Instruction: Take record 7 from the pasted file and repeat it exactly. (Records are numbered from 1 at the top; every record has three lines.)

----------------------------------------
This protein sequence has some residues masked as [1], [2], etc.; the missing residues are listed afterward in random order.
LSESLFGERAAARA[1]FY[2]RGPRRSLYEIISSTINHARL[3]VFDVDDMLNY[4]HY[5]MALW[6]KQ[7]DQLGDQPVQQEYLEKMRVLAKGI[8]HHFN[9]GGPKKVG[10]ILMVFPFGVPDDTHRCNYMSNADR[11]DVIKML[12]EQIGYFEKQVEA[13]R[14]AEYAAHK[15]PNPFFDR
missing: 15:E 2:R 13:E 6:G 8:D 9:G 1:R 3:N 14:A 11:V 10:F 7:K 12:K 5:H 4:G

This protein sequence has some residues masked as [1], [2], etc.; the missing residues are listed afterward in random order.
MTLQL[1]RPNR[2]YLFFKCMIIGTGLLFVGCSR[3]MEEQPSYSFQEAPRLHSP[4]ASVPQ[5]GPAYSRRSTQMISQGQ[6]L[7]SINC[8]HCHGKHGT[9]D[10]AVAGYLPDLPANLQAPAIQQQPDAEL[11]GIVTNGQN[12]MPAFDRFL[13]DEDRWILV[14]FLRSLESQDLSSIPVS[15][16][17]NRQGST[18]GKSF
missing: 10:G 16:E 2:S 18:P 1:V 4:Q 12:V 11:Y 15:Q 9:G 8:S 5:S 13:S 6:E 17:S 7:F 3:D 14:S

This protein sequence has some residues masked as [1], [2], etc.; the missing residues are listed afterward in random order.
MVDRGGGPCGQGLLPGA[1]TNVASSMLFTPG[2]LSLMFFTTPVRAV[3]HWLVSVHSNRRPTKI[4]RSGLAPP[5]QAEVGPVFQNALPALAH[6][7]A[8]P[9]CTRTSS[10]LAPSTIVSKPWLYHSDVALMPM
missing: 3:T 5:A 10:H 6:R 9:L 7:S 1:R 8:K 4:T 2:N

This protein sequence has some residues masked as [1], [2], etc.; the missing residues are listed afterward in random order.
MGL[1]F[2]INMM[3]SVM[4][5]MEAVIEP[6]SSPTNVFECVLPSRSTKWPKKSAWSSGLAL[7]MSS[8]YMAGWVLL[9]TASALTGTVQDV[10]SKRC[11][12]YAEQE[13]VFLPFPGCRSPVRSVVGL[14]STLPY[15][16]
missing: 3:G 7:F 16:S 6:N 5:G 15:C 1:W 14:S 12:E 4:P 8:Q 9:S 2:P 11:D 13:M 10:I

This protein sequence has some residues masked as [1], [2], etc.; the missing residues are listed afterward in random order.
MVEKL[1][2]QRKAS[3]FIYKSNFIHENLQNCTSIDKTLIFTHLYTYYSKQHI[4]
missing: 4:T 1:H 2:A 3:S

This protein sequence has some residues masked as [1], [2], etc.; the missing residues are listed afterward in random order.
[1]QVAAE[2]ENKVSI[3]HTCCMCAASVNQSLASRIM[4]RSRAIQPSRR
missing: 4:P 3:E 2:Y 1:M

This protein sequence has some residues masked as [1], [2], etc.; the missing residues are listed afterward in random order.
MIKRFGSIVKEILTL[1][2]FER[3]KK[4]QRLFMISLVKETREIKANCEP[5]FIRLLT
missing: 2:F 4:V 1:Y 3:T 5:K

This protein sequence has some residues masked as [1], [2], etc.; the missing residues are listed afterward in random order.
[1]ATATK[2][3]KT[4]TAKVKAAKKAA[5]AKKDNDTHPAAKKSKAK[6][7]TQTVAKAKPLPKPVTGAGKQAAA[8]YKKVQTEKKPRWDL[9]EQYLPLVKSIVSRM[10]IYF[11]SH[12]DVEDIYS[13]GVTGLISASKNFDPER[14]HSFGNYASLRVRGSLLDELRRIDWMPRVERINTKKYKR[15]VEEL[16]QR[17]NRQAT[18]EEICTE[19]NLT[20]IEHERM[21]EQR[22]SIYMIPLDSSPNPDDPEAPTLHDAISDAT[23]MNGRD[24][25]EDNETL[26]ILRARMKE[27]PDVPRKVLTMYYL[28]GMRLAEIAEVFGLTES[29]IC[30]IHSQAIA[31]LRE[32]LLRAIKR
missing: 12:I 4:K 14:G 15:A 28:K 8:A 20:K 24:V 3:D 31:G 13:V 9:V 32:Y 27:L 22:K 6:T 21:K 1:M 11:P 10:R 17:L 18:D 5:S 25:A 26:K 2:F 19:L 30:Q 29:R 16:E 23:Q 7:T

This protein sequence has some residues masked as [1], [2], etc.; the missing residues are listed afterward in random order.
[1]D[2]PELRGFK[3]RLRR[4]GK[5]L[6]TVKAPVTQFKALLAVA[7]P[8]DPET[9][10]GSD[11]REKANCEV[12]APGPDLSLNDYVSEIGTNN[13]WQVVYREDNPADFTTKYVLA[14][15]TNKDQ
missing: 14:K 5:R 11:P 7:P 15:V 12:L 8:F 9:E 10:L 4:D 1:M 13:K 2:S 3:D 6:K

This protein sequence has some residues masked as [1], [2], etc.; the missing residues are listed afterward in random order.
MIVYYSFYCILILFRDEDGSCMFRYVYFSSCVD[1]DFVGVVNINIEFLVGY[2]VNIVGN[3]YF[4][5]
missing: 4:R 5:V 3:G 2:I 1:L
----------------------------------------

This protein sequence has some residues masked as [1], [2], etc.; the missing residues are listed afterward in random order.
MIKRFGSIVKEILTL[1][2]FER[3]KK[4]QRLFMISLVKETREIKANCEP[5]FIRLLT
missing: 2:F 4:V 1:Y 3:T 5:K